Friends and family of Clara Heyworth, a 28-year-old woman who was struck and killed by an unlicensed driver four years ago in Fort Greene, gathered with traffic safety advocates on Sunday at the intersection where she died to dedicate her memorial.

Anthony Webb, the driver who struck Heyworth in July 2011, had a blood alcohol content of .07 an hour after the collision, suggesting that he was over the legal limit of .08 when he struck Heyworth. He was also driving with a learner's permit that prohibited him from operating the vehicle without supervision.

But it took three days for the Accident Investigation Squad [AIS] (later renamed the Collision Investigation Squad) to investigate the scene of the crime, at the corner of DeKalb and Vanderbilt Avenues in Fort Greene. By that time, security camera footage and skid marks were gone or rendered useless, and witnesses had long dispersed.

Webb was charged with operating a motor vehicle while intoxicated, reckless driving, and operation of a motor vehicle by an unlicensed driver, but those charges were ultimately dropped by the DA, due to lack of investigation. About a year after the incident, in August 2012, a judge rejected the DA's recommendation for a 15-day jail sentence for Webb.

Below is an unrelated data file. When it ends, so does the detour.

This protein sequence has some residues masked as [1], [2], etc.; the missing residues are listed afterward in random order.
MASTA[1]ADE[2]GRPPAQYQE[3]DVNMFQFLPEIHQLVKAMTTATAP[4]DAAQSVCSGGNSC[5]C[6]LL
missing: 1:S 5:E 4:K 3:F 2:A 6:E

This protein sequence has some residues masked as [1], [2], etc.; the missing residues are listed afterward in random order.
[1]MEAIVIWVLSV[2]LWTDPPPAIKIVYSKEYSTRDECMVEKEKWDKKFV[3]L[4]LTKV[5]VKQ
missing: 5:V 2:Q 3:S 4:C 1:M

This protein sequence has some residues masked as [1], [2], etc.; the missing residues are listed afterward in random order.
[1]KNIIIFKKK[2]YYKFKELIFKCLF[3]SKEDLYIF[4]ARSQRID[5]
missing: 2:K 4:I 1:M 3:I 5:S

Heyworth's husband, Jake Stevens, filed suit against the NYPD for a faulty investigation that June. In his remarks on Sunday, Stevens said, "Clara was killed here just under four years ago. She will be forever 28 years old, newly arrived in the US, newly married, full of life and passionate commitment, and loved by all of us." He added, "Fuck the police. The police... failed to investigate her death, the DA failed to prosecute, and in doing so they failed all of us. There has not been, and there will not be ever, any justice for Clara."

Under the Right of Way law, instated last August as part of Mayor de Blasio's Vision Zero safety plan, failing to yield to pedestrians and cyclists is now a misdemeanor offense.